In a time when restaurants pay major bucks to design firms to highly stylize spaces, it’s nice to see a homey touch in the ultimate function-as-decoration. As Harlan says about Green Pig’s library, “I like my cooks looking at books. The more information the better.”
Posted by Stefanie Gans, Dining Editor / Tuesday, July 31st, 2012
The Woodbridge Chick-fil-A (near Potomac Mills) was the top store in the country last year, leading the fast food chain’s Chief Operating Officer with hopes to address the neighboring Prince William Chamber of Commerce‘s leadership event. But with the Chick’s strong stance against marriage equality, the Chamber is deciding on rescinding the invitation. Across the county, and in the District, mayors have spoken out urging Chick-fil-A not to open stores in their cities. The Chamber will announce its plans in early August. [WoodbridgePatch]
Cold sesame veggie noodles. [Table for Two]
Accidental shooting at the Manassas Hooters. [Eater]
The ombre look moves from hair to cakes. [oohhhbaby]
World of Beer opens next week in Arlington. [ARLnow.com]
Karamara Ethiopian opens on Columbia Pike. [ARLnow.com]
Posted by Stefanie Gans, Dining Editor / Monday, July 30th, 2012
I pretty much didn’t know how to make my bed before leaving for college. I could toast a bagel. I could fry an egg. I wasn’t sure how to separate clothes by color or how to order from a Thai menu. I had yet to drink a latte or eat sushi. My grandmother hated to see a teenager drink coffee. I wasn’t allowed to stay out past 1 a.m.
You can tell I entered college years ago.
I now know an 18-year-old who adores coffee. She knows the difference between Turkish and Greek varieties. She specifically requested a dorm with a kitchen. And I’m sure she already owns a French press, not needing to buy a gimmicky orange-hued device from Target.
Seriously, who are these culinary-obsessed 18-year-olds?
Posted by Stefanie Gans, Dining Editor / Friday, July 27th, 2012
The second season of Spike TV’s Bar Rescue lands in Silver Spring this Sunday (at 9 p.m.), as host and “nightlife expert” Jon Taffer tries to turn the swash-buckling servers of Piratz Tavern into legitimate waitstaff.
What NoVA bar would you nominate for a makeover?
Posted by Stefanie Gans, Dining Editor / Thursday, July 26th, 2012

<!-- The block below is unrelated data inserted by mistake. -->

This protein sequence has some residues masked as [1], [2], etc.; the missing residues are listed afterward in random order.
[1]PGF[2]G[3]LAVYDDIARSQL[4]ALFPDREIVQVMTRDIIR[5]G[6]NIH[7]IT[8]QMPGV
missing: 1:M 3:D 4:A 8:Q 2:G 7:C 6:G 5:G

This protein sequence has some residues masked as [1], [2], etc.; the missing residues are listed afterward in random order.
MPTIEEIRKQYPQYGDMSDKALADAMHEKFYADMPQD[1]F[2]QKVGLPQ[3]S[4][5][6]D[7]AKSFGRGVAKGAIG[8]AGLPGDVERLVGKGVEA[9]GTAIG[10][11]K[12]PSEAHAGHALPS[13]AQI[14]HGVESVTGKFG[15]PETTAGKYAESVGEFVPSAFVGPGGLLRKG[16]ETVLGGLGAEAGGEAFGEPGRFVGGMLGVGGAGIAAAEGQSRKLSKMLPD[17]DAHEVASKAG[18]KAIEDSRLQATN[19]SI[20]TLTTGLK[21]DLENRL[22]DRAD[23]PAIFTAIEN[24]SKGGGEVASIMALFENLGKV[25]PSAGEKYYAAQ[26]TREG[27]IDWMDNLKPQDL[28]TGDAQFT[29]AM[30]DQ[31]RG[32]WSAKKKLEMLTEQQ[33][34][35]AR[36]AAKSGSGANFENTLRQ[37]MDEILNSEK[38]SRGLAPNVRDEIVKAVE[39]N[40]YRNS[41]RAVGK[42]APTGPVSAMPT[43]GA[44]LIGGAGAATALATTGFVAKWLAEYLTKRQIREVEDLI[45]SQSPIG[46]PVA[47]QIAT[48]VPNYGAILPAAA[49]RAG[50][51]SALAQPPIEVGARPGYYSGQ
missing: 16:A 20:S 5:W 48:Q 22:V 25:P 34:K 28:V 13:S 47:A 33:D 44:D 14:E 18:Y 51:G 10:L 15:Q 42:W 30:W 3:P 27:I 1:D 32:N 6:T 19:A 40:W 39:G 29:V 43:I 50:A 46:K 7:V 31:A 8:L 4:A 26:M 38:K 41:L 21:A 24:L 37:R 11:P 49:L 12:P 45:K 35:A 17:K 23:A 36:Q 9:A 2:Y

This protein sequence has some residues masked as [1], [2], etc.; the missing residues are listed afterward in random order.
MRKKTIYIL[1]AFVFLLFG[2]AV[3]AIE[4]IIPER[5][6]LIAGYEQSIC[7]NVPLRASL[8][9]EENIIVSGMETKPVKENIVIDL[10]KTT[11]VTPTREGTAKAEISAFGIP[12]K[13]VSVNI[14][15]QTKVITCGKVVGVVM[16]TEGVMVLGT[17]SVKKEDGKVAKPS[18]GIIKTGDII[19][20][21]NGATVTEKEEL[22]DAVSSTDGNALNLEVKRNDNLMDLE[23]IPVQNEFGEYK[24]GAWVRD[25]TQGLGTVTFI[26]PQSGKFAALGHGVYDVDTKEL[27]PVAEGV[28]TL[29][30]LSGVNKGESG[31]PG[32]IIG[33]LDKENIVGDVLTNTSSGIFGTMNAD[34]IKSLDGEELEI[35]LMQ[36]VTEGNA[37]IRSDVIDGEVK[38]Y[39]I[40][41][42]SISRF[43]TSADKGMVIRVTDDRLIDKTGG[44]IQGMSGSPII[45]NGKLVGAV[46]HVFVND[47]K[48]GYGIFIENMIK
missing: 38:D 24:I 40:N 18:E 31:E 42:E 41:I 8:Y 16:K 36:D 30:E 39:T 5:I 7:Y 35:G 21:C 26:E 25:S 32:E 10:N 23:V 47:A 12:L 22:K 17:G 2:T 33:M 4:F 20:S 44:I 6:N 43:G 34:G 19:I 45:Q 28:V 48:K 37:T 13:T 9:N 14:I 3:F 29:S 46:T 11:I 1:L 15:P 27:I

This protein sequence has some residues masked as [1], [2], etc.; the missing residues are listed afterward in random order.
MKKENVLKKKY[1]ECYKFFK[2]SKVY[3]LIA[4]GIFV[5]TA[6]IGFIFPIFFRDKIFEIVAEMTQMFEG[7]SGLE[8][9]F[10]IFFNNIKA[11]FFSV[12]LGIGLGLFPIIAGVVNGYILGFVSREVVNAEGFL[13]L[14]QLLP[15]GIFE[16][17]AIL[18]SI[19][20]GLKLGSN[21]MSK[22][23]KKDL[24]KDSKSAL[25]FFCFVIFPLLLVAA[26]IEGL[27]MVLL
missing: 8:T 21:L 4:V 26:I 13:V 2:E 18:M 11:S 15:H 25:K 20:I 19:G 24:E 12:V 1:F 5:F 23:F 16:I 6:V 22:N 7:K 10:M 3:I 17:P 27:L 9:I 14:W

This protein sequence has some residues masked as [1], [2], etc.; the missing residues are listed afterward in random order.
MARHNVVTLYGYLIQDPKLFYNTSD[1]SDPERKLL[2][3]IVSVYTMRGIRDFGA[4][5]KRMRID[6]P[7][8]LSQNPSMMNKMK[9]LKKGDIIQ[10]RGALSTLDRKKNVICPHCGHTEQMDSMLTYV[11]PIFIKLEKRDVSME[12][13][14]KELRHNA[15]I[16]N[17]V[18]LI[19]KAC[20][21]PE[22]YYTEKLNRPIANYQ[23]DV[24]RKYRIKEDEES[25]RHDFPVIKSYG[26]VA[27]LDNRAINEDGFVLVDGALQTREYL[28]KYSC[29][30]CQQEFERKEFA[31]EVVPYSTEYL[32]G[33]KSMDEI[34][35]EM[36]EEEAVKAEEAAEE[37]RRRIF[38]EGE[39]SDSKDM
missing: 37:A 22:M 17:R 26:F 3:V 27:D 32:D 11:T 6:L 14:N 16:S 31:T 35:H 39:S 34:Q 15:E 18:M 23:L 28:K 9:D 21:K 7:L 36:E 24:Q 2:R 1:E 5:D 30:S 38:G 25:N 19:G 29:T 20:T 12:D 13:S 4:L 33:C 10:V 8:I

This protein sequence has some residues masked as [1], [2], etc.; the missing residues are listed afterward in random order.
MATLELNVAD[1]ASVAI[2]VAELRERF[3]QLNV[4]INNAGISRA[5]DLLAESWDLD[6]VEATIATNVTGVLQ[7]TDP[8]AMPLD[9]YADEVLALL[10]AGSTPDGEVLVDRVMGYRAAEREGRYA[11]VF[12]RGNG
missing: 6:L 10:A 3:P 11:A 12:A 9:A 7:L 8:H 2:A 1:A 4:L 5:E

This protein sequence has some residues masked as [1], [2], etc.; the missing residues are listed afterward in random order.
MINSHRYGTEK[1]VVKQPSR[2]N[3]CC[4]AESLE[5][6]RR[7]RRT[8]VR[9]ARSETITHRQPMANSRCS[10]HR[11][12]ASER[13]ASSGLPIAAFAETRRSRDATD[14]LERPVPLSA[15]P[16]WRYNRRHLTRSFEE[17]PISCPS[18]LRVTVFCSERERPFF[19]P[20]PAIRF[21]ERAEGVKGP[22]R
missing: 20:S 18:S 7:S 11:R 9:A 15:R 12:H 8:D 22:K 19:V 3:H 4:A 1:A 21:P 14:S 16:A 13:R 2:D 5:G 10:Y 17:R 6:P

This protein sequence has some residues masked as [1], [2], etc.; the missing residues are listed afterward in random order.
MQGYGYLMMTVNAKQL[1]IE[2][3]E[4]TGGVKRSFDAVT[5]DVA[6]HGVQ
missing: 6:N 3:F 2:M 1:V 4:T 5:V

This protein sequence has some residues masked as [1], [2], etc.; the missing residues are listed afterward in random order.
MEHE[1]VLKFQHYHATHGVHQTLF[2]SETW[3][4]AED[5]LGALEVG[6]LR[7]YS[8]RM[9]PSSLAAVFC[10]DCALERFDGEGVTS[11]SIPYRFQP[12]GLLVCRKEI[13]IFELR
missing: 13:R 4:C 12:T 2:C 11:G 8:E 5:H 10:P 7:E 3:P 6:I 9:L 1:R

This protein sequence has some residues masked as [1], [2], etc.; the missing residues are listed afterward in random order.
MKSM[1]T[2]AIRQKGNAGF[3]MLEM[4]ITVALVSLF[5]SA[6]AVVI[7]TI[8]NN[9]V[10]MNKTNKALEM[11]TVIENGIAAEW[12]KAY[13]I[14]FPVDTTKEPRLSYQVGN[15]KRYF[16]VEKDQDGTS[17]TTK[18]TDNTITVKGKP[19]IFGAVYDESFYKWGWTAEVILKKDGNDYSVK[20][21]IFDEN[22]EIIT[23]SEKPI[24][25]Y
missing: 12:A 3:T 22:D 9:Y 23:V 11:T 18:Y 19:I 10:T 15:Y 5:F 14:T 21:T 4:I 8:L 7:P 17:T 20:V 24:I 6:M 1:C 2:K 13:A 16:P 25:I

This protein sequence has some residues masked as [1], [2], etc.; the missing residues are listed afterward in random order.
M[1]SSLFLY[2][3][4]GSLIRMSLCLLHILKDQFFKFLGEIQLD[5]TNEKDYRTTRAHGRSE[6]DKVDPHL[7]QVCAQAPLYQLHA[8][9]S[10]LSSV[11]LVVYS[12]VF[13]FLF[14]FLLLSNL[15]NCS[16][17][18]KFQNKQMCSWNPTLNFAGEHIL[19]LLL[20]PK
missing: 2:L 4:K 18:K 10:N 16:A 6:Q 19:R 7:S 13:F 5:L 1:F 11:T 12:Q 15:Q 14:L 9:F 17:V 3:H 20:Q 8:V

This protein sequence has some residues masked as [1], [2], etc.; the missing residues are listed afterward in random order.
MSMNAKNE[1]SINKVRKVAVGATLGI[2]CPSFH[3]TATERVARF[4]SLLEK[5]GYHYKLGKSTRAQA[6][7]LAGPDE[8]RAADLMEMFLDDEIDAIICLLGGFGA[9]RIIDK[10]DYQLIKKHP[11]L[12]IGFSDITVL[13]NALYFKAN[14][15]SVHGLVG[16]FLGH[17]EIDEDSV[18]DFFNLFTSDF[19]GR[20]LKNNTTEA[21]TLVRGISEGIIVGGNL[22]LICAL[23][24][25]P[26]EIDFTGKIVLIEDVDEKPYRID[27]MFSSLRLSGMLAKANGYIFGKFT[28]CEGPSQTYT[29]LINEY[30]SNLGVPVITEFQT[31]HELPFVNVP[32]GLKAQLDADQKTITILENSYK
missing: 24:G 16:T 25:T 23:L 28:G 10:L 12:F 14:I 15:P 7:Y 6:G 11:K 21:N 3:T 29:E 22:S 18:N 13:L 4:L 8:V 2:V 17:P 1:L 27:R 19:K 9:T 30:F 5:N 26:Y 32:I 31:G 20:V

I couldn’t stop thinking about Portlandia, the IFC sketch-comedy show with SNL’s Fred Armisen and rocker Carrie Brownstein, while I dined at Arlington’s Green Pig Bistro. The place screamed with so many hipster icons, it almost felt like a parody. Just like Portlandia.
If you’ve never seen the show, I encourage you to grab it from Netflix immediately. It’ll help you understand—and laugh at—this current wave of urban farmhouse dining.
Review: Green Pig Bistro
Posted by Stefanie Gans, Dining Editor / Wednesday, July 25th, 2012
Alexandria Restaurant Week: August 17-26. [NVMwire]
Mike Huckabee, former weight loss proponent, encourages folks to dine at Chick-Fil-A on August 1st. [WaPo]
Hipster breakfast: yogurt, granola, peaches IN A MASON JAR. [Amateur Gourmet]
Alexandria’s Pizzeria Paradiso expands bar. [WCP]
Posted by Stefanie Gans, Dining Editor / Tuesday, July 24th, 2012
Sushi Rock deemed the Philly cheesesteak the most patriotic way to fill a sushi roll. The Arlington restaurant developed Team America Roll for its Olympic Opening Ceremony watch party this Friday. The roll captures sauteed steak, roasted red pepper, asparagus, mushrooms and avocado between a ring of sticky rice. Smoked American cheese tops the rolls, as well as flying fish eggs.
“People love steak,” says Sushi Rock owner Seokhoon (‘Steve’) Yoon, on his decision to bestow the Philly cheesesteak with this honor, leaving crab cakes, burgers and barbecue behind. Served with a side of tater tots, this Americana-on-a-plate sells for $15 this Friday only.
Additional Sushi Rock Olympic gifts include: a Team USA cocktail (Southern Comfort, Amaretto, Cranberry and Pineapple Juice, $5) and a free carafe of sake for customers sporting gear from their country.
More Olympic Dining Specials